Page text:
If you don't take your medications or follow your doctor's advice, they are at risk of being rated in a negative fashion, in other words when it comes to the publicly listed physician ratings, you will perhaps see a drop in their ratings.  I agree this is far cry from being accurate and it can hurt a physician with pay for performance. These are just straight numbers ran and sometimes used with a generic data base of suggested results, but in many instances, the demographics used for evaluation purposes and those actual demographics in the physician's data base of patients vary - thus it will not be accurate.  I have seen offices have to go to bat for this exact purpose as you read below, i.e. penalizing a physician for not doing a mammogram on a woman who has had a mastectomy is a real obvious example stated below. 

I still think the best policy is to go to the government section and review to see if there are any reported incidents on public record and go from there, along with word of mouth recommendations from other patients who have been satisfied with their care.  All these new ratings are again far from being accurate and does put the physicians in a spot they would rather not be in, especially if the data is not correct. 

Physicians need to keep their own set of records as well to defend themselves too in this vain, there's almost no other way to substantiate and combat the issue otherwise.  If using electronic records, make sure you have a "patient registry" module that can compile all of this for you quickly, otherwise to create a report manually with paper methods, it is not only costly, but will take your staff away from the daily business of seeing patients.  Having this available in a report format with a couple clicks on the computer will definitely be an asset that will show a return on investment for any practice, when having to create a rebuttal on either published ratings, or simply going to bat to recover payments withheld, based on inaccurate information for performance ratings.  Unfortunately I don't think the ratings game is going to change any time soon, but let's hope it gets more accurate as time goes on, in the meantime, physicians, keep your own records in your own defense so you don't get wiped on the Internet with out a defense and also don't get short changed for P4P.  Try to find an EMR that does this for you, simply creating the reports based on the information you input with day to day charting.  BD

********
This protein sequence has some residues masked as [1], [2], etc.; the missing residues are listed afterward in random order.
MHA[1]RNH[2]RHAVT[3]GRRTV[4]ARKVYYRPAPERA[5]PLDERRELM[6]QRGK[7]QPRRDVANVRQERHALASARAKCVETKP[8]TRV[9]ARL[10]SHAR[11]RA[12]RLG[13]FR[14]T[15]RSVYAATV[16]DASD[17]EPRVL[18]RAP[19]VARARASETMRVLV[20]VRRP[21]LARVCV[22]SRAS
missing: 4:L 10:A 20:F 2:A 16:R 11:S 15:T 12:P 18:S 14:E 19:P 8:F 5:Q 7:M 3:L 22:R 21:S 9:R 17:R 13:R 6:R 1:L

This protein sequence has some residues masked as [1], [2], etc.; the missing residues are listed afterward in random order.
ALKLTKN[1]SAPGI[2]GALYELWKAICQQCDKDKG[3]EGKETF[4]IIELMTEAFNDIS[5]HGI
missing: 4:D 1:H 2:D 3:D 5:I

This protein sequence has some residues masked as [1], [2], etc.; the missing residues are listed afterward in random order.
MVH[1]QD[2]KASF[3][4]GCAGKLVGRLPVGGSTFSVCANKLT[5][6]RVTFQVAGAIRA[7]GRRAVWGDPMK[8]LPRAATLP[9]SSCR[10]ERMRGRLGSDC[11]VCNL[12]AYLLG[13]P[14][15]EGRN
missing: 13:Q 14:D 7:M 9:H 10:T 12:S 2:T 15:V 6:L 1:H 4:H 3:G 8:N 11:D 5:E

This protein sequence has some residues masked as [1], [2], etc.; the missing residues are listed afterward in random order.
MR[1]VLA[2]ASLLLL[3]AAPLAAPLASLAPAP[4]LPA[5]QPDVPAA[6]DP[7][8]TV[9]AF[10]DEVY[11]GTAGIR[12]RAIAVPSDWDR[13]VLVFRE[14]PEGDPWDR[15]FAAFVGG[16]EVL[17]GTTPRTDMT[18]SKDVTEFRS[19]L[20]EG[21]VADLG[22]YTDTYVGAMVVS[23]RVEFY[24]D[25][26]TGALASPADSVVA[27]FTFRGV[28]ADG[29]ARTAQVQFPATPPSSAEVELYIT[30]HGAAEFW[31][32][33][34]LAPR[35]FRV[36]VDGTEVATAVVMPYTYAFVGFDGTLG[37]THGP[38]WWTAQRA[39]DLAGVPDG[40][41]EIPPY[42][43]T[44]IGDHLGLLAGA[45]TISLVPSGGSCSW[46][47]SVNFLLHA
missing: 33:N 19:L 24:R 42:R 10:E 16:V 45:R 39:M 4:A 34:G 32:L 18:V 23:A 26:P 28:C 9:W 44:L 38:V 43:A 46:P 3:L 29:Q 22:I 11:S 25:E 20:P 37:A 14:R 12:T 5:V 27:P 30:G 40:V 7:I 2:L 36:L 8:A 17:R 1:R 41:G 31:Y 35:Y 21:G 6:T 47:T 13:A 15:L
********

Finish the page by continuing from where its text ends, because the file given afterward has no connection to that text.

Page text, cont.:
United Healthcare announced it would delay launching its program in New York, New Jersey and Connecticut after doctors complained and after New York Attorney General Andrew Cuomo threatened legal action.

One doctor fighting ratings systems is Seattle internist Michael Schiesser, who said his rating plummeted from excellent to the 12th percentile within a few months. He said initially Regence Blue Shield, an insurer in the Northwest, ranked him in its top 90th percentile of doctors and awarded him a $5,000 check.

Later, when Regence cut him from its network and patients had to pay out-of-pocket to see him or go elsewhere, he pressed to see his report. He said he discovered that he had been penalized because of errors in data-gathering.

He said Regence faulted him for failing to control diabetes in patients who did not have the disease. He said he was docked points for not performing a Pap smear on a woman who had a hysterectomy. He added that his colleague was faulted for not performing a mammogram on a woman who had undergone a double mastectomy.

Doctors critical of ratings systems say they are held accountable for whether patients exercise, take their medications or follow their prescribed regimens.

Berkenwald, the Massachusetts internist, said he was pushed from Health New England's top 10 percent of physicians into its second tier because several of his female patients did not get the mammograms or Pap smears he But Berkenwald received a top-tier rating by several other insurers participating in the state's Clinical Performance Improvement Initiative because the health plans use different cut-points for determining who falls into which tier.prescribed. 

Doctors Rated but Can't Get a Second Opinion - washingtonpost.com


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